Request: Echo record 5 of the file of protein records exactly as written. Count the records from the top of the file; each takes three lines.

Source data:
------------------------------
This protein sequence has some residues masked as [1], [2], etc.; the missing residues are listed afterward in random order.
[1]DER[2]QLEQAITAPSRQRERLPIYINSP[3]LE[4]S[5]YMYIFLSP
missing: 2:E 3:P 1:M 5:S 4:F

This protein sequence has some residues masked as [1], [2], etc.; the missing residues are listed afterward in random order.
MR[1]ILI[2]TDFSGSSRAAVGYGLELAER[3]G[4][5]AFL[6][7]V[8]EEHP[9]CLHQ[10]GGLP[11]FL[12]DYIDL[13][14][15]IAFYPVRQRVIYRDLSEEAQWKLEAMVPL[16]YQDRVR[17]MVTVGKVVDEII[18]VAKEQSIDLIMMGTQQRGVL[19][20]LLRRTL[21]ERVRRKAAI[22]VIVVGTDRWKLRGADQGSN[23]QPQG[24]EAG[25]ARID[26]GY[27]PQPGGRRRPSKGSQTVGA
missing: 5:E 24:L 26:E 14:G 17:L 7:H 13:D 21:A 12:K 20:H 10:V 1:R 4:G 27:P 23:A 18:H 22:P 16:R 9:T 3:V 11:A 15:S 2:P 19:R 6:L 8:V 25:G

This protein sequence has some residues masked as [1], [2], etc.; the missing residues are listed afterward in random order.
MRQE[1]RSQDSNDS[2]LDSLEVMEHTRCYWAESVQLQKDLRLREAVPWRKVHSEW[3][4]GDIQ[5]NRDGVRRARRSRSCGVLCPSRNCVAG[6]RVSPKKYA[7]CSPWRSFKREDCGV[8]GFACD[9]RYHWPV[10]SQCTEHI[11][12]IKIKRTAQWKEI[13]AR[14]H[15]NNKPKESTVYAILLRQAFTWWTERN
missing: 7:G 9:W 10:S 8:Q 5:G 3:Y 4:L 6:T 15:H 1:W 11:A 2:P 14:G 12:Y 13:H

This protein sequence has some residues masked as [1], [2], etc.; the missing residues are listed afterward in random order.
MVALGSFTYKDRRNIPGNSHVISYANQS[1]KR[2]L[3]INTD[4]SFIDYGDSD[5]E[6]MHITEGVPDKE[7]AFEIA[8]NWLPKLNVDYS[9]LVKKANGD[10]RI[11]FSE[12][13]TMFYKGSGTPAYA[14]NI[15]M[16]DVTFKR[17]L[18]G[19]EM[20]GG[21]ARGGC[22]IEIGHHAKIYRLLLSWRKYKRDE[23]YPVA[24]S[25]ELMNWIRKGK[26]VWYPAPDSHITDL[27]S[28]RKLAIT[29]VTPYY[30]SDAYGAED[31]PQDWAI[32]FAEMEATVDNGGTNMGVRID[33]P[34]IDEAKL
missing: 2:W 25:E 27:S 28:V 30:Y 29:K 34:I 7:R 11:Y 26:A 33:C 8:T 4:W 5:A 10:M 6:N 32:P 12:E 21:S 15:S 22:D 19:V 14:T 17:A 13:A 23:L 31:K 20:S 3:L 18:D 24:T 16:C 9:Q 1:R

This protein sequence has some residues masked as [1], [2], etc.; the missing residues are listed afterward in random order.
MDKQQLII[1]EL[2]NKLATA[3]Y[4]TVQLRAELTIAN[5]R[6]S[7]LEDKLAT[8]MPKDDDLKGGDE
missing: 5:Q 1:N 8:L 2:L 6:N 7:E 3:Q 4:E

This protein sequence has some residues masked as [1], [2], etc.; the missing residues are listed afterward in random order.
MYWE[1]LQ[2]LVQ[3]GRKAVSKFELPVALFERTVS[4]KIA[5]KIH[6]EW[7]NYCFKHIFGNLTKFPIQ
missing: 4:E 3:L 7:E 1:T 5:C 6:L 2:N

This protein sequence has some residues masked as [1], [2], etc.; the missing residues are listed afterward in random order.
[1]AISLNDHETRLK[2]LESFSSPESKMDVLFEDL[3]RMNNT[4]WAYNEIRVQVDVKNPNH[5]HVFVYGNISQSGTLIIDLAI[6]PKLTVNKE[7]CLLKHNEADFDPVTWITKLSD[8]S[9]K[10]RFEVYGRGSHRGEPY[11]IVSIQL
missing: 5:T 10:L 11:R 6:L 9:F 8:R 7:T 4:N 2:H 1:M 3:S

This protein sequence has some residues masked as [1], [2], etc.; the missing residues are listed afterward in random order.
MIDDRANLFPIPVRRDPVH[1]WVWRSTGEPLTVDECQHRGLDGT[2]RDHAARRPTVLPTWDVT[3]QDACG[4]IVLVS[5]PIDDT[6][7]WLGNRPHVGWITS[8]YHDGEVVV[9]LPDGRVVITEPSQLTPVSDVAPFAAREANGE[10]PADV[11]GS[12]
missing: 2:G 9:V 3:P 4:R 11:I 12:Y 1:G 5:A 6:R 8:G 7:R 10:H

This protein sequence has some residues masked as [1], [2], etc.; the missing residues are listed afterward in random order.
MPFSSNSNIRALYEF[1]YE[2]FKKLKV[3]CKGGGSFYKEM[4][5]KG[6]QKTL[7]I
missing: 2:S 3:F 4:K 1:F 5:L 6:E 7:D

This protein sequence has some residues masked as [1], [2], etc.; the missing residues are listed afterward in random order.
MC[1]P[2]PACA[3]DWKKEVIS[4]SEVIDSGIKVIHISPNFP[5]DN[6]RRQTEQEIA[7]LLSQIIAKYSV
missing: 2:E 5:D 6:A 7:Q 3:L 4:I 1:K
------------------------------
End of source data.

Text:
This protein sequence has some residues masked as [1], [2], etc.; the missing residues are listed afterward in random order.
MDKQQLII[1]EL[2]NKLATA[3]Y[4]TVQLRAELTIAN[5]R[6]S[7]LEDKLAT[8]MPKDDDLKGGDE
missing: 5:Q 1:N 8:L 2:L 6:N 7:E 3:Q 4:E